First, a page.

Linked by Thom Holwerda on Wed 17th Jun 2015 13:51 UTC
Windows Windows is an old and complex operating system. It's been around for a very long time, and while it's been continuously updated and altered, and parts are removed or replaced all the time, the operating system still houses quite a few tools, utilities, and assets that haven't been updated or replaced in a long, long time. Most of these are hidden in deep nooks and crannies, and you rarely encounter them, unless you start hunting for them.

Most. But not all.

There's one utility that I need to use quite often that, seemingly, hasn't been updated - at least, not considerably - since at least Windows 95, or possibly even Windows 3.x. Using this utility is an exercise in pure frustration, riddled as it is with terrible user interface design and behaviour that never should have shipped as part of any serious software product.

This is the story of the dreaded Character Map. I'll first explain just how bad it really is, after which I'll dive into the little application's history, to try and find out why, exactly, it is as bad as it is. It turns out that the Character Map - or charmap.exe - seems to exist in a sort-of Windows build limbo, and has been stuck there since the days Microsoft scrapped Longhorn, and started over.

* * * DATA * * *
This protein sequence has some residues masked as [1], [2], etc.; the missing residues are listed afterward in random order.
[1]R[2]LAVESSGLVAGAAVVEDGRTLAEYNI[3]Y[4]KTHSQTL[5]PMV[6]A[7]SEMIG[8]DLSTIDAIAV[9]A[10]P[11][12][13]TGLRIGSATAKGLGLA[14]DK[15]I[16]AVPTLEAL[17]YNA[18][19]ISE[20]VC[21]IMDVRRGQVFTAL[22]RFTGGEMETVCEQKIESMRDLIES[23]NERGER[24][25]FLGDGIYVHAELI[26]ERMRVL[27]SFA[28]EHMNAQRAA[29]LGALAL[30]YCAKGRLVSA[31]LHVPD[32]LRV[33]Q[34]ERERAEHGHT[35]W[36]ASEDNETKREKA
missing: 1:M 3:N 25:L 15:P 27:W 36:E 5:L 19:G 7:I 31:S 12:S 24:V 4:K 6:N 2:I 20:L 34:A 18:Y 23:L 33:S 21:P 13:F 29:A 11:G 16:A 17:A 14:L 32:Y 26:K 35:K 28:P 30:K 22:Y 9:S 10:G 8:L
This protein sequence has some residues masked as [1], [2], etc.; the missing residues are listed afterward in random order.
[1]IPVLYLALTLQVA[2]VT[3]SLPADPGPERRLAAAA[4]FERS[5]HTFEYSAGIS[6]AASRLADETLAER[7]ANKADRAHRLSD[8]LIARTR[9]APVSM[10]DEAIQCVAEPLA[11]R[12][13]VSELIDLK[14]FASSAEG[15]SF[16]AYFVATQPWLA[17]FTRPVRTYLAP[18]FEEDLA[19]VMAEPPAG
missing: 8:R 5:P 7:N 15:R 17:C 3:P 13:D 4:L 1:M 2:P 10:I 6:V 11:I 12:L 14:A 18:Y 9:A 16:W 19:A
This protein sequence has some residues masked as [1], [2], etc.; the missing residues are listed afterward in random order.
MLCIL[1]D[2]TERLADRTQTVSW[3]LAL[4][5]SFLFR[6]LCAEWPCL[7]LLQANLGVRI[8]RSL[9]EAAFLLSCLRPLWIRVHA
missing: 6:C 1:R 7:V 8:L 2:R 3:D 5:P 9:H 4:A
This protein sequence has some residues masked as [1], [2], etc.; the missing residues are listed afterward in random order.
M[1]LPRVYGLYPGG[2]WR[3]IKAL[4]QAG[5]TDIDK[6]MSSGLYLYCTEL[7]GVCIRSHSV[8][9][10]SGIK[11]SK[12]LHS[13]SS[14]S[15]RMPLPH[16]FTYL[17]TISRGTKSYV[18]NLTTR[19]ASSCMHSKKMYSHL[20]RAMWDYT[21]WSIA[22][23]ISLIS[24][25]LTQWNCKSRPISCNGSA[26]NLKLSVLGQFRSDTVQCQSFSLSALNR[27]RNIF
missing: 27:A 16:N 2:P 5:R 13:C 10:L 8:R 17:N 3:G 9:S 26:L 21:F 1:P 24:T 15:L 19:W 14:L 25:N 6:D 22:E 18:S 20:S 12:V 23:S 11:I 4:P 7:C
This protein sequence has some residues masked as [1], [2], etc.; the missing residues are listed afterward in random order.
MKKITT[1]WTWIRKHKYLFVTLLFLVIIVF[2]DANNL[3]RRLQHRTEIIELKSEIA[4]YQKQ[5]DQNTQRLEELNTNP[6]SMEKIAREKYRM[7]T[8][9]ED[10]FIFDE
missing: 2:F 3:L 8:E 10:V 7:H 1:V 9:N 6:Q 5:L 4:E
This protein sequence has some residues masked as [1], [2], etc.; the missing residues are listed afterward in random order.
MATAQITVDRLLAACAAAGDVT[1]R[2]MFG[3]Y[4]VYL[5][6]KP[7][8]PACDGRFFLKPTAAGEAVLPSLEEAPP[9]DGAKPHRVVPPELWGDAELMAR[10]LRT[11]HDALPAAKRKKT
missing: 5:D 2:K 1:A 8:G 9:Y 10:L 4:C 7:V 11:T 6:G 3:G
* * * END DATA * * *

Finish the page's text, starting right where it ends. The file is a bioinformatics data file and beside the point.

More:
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avgalen
Member since:
2010-09-23

That is only for simple special characters though. Most (software) keyboards handle that automatically. I have 2 keyboards installed on my machine:
* English (United States) - US for development where 'a becomes 'a
* Dutch (Netherlands) - United States International for text typing where 'a becomes á.
Of course the latter also works for some other common special characters:
`a = à
^A = Â
"a = ä
'c = ç
~n = ñ
switching between those software keyboards is done with winkey+space and gives a nice visual indicator. This is all that I need normally

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